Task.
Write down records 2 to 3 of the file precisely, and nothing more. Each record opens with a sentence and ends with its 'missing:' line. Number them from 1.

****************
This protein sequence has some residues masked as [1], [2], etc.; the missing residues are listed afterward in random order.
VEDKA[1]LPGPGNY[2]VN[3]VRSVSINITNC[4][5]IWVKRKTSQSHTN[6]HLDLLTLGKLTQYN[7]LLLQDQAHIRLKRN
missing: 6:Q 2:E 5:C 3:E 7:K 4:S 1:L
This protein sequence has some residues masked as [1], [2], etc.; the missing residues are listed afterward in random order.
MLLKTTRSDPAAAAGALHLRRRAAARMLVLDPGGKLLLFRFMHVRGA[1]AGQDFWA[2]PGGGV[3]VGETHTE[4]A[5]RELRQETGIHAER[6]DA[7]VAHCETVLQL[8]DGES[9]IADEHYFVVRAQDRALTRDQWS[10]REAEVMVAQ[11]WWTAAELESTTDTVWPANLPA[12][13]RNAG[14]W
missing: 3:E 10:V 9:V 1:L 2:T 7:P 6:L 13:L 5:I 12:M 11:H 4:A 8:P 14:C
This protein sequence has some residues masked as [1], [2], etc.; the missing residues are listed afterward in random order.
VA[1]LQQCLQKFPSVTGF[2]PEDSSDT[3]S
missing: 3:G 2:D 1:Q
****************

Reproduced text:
This protein sequence has some residues masked as [1], [2], etc.; the missing residues are listed afterward in random order.
MLLKTTRSDPAAAAGALHLRRRAAARMLVLDPGGKLLLFRFMHVRGA[1]AGQDFWA[2]PGGGV[3]VGETHTE[4]A[5]RELRQETGIHAER[6]DA[7]VAHCETVLQL[8]DGES[9]IADEHYFVVRAQDRALTRDQWS[10]REAEVMVAQ[11]WWTAAELESTTDTVWPANLPA[12][13]RNAG[14]W
missing: 3:E 10:V 9:V 1:L 2:T 7:P 6:L 13:L 5:I 12:M 11:H 4:A 8:P 14:C
This protein sequence has some residues masked as [1], [2], etc.; the missing residues are listed afterward in random order.
VA[1]LQQCLQKFPSVTGF[2]PEDSSDT[3]S
missing: 3:G 2:D 1:Q